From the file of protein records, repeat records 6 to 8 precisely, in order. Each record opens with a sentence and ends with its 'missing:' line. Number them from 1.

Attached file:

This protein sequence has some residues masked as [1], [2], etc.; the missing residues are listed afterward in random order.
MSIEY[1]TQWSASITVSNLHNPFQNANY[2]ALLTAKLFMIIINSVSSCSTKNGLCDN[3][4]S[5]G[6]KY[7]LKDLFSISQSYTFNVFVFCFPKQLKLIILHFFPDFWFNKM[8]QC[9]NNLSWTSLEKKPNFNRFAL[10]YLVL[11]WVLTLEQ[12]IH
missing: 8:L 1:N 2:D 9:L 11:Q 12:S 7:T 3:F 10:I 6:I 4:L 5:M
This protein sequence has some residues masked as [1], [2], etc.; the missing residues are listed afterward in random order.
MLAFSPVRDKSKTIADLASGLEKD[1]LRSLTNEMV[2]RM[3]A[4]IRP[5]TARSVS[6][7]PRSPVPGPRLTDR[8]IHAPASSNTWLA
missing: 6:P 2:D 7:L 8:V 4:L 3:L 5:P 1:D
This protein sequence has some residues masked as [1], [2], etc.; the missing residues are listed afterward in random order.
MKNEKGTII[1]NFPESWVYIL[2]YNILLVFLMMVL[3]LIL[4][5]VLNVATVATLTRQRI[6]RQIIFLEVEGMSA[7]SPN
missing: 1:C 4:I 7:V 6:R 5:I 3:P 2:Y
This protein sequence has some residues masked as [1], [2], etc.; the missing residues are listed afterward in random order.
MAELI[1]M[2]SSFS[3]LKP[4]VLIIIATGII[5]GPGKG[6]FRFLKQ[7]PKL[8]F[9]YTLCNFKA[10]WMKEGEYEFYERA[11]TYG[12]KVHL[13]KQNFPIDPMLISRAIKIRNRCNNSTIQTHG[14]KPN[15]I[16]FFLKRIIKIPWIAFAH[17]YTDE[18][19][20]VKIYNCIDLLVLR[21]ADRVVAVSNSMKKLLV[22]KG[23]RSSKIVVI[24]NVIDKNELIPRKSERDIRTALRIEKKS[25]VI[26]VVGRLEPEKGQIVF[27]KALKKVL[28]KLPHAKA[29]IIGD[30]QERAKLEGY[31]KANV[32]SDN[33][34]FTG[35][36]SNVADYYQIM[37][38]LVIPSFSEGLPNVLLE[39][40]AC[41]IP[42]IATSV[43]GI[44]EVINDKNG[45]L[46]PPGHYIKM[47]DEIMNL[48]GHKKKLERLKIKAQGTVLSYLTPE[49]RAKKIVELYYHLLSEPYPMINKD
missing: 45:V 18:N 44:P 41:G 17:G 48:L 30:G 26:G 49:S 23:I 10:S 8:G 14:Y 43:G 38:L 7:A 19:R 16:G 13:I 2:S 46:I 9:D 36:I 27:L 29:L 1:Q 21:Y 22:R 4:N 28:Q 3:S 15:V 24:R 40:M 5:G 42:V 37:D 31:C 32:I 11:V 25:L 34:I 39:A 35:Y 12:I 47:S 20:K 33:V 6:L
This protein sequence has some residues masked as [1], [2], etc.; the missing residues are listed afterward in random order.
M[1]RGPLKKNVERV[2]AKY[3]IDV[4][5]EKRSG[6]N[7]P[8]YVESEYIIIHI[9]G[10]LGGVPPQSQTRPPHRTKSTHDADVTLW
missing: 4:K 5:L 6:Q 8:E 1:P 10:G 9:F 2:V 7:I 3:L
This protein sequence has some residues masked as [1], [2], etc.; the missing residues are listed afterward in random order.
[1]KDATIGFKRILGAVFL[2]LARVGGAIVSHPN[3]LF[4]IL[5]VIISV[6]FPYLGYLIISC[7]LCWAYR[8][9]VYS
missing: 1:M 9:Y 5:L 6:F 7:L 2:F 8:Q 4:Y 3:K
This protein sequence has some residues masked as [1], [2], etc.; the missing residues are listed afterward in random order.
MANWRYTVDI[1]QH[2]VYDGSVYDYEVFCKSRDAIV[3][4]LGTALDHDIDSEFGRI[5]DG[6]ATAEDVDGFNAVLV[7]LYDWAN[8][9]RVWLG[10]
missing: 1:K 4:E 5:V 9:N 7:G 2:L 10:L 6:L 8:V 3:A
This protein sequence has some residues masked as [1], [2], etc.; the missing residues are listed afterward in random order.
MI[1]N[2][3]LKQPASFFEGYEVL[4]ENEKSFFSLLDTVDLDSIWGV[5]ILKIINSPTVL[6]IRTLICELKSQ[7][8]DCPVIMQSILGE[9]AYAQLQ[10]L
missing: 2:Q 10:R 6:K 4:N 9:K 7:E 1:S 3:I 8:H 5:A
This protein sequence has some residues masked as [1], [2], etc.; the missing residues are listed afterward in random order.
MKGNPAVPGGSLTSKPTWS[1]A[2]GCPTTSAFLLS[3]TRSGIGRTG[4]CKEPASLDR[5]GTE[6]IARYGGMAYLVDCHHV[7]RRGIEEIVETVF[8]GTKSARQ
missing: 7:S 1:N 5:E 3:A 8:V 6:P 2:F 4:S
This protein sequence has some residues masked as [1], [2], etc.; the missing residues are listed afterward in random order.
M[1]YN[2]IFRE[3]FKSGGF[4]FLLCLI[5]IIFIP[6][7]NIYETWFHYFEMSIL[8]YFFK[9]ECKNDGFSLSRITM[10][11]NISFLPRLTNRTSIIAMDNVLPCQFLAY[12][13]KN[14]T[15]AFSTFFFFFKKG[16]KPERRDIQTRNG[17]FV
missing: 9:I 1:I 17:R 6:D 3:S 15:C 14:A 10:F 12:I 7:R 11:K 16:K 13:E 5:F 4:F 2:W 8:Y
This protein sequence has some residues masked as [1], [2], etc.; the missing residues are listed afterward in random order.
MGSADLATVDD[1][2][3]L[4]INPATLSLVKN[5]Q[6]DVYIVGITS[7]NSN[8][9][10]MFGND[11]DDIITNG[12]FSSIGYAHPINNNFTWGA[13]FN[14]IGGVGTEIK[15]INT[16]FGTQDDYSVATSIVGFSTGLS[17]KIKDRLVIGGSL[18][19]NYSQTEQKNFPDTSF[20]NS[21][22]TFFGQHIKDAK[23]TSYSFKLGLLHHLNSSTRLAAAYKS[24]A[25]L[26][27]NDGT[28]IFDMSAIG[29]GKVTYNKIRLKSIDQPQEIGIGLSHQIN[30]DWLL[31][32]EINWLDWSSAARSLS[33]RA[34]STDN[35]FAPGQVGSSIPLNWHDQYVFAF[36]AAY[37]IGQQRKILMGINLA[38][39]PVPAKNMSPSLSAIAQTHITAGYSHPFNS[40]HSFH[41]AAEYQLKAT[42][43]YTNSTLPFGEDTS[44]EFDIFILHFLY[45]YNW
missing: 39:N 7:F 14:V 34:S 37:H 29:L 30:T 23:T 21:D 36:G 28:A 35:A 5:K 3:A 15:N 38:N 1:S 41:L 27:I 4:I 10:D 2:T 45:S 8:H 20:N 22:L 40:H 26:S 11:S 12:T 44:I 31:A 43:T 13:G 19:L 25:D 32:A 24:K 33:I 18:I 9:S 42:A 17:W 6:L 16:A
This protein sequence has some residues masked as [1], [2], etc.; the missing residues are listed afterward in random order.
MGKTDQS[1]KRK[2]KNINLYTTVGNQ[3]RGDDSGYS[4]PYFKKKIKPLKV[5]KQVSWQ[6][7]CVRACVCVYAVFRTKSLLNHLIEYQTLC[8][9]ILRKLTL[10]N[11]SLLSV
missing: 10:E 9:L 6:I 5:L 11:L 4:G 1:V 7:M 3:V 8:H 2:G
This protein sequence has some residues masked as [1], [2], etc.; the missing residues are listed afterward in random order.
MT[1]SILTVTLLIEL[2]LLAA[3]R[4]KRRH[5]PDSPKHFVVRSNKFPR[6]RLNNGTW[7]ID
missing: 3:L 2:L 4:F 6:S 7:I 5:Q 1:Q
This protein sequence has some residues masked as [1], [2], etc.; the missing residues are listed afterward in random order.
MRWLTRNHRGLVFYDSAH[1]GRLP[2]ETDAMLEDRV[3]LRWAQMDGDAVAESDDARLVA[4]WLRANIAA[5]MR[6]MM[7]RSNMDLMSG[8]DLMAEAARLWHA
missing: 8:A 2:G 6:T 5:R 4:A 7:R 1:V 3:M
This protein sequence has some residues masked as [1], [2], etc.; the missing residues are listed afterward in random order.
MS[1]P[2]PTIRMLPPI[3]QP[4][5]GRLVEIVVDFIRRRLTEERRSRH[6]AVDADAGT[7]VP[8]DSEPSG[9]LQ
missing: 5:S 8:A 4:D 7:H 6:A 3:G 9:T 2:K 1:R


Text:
This protein sequence has some residues masked as [1], [2], etc.; the missing residues are listed afterward in random order.
[1]KDATIGFKRILGAVFL[2]LARVGGAIVSHPN[3]LF[4]IL[5]VIISV[6]FPYLGYLIISC[7]LCWAYR[8][9]VYS
missing: 1:M 9:Y 5:L 6:F 7:L 2:F 8:Q 4:Y 3:K
This protein sequence has some residues masked as [1], [2], etc.; the missing residues are listed afterward in random order.
MANWRYTVDI[1]QH[2]VYDGSVYDYEVFCKSRDAIV[3][4]LGTALDHDIDSEFGRI[5]DG[6]ATAEDVDGFNAVLV[7]LYDWAN[8][9]RVWLG[10]
missing: 1:K 4:E 5:V 9:N 7:G 2:L 10:L 6:L 8:V 3:A
This protein sequence has some residues masked as [1], [2], etc.; the missing residues are listed afterward in random order.
MI[1]N[2][3]LKQPASFFEGYEVL[4]ENEKSFFSLLDTVDLDSIWGV[5]ILKIINSPTVL[6]IRTLICELKSQ[7][8]DCPVIMQSILGE[9]AYAQLQ[10]L
missing: 2:Q 10:R 6:K 4:N 9:K 7:E 1:S 3:I 8:H 5:A